Branching Out

I attended a CITB Site Managers Safety Training Scheme (SMSTS) course, a four-and-a-half-day attendance. Unfortunately, this was the only course certification that many construction companies and agencies blindly insist you have.

I can only comment from my own course attendance and experience, but it was basic health and safety comparable to the IOSH managing safely level with added on material (in the later stages) which was a team effort to safely lay out a project on a board and the general organising of a small project where you stand in front of others to explain your role within the organisation of a given project against which your participation and effort is marked.

Only a few guys had managed, or had been involved with actual projects, the remaining ones jumped on the coat tails of the more experienced guys during the teamwork, which is understandable until they gain more experience.

What the lecturer kept speaking about was what is CDM regulations, what is a construction phase plans emergency plans, traffic management plans etc.

Few said they even knew what they were, so it seemed unfair on them.

During questions and answers I asked our group if anyone had seen or used a CPP or emergency response plan? Only one replied yes.

I did take in a few copies of actual working documents in the following day to share about.

However, everyone ‘achieved’ 100% and was sent on their merry way.

So, there was another huge gap!  

Some of these guys were expected to complete a four-and-a-half-day course and end up being flung into a construction manager’s job with potentially hundreds of people and time pressurised budgets?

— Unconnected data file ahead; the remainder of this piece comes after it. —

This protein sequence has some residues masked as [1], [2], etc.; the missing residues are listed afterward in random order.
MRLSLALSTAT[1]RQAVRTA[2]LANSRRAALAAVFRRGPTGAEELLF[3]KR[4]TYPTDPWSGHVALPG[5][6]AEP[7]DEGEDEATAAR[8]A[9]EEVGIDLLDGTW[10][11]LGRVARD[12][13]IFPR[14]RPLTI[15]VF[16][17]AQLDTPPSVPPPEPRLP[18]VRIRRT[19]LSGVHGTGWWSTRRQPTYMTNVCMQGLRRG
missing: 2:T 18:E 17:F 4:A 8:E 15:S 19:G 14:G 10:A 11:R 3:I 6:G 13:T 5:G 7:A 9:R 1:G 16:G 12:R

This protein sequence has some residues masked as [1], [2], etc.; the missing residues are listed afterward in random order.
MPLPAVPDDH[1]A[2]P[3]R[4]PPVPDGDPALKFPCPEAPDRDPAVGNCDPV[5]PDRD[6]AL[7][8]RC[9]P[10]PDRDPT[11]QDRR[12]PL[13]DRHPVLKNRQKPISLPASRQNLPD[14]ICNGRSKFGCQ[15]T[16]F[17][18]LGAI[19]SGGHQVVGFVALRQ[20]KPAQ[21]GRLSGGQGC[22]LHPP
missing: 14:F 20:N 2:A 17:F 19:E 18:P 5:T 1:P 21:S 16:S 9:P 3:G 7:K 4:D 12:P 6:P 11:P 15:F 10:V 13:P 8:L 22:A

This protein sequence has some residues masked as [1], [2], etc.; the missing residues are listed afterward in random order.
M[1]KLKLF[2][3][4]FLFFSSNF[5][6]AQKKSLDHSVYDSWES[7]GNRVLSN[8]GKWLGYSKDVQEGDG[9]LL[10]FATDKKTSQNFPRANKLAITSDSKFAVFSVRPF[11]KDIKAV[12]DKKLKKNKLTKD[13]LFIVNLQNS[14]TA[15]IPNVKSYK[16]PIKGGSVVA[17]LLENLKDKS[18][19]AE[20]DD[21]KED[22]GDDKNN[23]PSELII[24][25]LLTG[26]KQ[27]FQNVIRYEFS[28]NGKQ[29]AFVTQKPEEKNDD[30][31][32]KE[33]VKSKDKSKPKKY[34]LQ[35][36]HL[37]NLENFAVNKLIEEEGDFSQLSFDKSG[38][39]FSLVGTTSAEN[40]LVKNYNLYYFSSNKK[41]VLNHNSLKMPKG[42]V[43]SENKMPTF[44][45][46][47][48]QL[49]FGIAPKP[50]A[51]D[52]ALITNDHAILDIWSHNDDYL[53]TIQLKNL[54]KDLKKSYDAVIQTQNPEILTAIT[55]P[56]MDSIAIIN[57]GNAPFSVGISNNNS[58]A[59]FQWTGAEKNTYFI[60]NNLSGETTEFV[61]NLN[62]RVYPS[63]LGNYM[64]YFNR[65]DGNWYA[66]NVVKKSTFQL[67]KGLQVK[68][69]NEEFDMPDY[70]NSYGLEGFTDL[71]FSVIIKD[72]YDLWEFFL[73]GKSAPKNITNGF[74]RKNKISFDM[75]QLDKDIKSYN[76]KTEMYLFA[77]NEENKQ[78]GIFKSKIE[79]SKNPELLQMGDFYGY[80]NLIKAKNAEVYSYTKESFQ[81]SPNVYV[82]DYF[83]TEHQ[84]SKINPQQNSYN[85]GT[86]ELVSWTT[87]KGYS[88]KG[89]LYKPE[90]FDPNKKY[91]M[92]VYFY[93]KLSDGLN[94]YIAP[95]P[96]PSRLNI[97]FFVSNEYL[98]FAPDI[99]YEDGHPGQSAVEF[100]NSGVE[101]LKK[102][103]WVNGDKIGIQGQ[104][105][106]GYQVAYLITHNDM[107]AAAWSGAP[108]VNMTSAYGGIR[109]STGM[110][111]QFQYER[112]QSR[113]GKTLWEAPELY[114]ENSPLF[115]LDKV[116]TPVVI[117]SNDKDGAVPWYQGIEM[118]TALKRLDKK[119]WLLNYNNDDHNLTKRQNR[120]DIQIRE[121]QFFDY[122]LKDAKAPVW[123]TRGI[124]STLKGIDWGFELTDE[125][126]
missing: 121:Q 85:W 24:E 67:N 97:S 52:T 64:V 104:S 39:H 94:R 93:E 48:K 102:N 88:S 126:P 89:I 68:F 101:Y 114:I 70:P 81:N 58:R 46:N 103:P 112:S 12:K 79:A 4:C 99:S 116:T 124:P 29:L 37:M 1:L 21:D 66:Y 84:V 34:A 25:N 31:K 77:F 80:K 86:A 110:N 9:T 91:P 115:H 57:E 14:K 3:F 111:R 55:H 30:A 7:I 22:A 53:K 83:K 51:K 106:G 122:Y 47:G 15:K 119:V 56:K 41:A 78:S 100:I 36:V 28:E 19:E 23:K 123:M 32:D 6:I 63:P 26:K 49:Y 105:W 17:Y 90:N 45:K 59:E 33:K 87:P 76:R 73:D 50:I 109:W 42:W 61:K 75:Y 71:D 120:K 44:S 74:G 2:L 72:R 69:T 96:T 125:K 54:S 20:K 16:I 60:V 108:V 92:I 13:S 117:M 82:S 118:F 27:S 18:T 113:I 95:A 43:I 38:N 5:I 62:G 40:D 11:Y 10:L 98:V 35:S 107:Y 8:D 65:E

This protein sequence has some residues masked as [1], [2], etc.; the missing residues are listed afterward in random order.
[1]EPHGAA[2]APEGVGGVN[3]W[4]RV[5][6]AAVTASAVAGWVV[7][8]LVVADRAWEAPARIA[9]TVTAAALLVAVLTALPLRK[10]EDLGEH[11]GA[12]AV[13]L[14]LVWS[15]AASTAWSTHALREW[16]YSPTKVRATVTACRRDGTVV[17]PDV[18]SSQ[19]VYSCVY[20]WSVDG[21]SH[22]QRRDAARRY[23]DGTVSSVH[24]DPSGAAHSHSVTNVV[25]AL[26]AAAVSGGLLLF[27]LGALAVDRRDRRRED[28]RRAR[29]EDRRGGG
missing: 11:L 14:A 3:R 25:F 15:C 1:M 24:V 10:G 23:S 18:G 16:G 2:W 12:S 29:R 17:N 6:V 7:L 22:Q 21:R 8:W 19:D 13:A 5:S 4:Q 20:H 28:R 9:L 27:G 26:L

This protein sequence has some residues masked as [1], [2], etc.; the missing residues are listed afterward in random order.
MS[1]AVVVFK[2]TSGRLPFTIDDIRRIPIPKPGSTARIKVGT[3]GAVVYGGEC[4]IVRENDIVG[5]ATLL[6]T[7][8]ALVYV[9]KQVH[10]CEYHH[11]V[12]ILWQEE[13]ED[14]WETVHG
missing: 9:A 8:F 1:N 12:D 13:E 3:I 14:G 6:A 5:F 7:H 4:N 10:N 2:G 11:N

Not saying they could not do it, but it does beg the question – does a certificate make anyone competent?

A few of the group said they were uncomfortable at the prospect.

Costs – about £500/£600 plus time off work and travel.

Value?

Based on the course itself and rather than give a straight low mark, in my opinion a 6/10 as it will blindly open doors just having the certificate.

I do know feedback from three others on the course was three out of ten, but again this was based on a single course and group.

The real learning will be from the preceding years of hands on experience and knowledge gained from dealing with Incidents.

Micro-managing clients breathing down your neck and making you feel everything is always terrible and badly managed adds to the already high pressure Site Manager responsibilities.

Knowing where to order equipment, ensuring documentation is being regularly updated, violence, vandalism, security, winterisation plans, cost controls and work programmes, dealing with personal problems, and much more…a good Site Manager who believes in creating a positive Safety Culture is worth their weight in gold and is the heartbeat of a project.

Unlike myself turning up on a major construction project many years ago and having zero knowledge about CDM regulations or any of the above challenges.

There is complete documentation included at every stage of the course, Construction phase plans, traffic management, emergency response, CDM designer risk registers, creating Culture, Work stress and many more.

If only this was available to me back, then.

I also did the relatively new IOSH Safety, Health and Environment for Construction Site Managers during some downtime. This really was in depth and took me much longer than I thought it would, but the result was the same and no downloadable working documentation to give an insight into a real working system that runs all projects.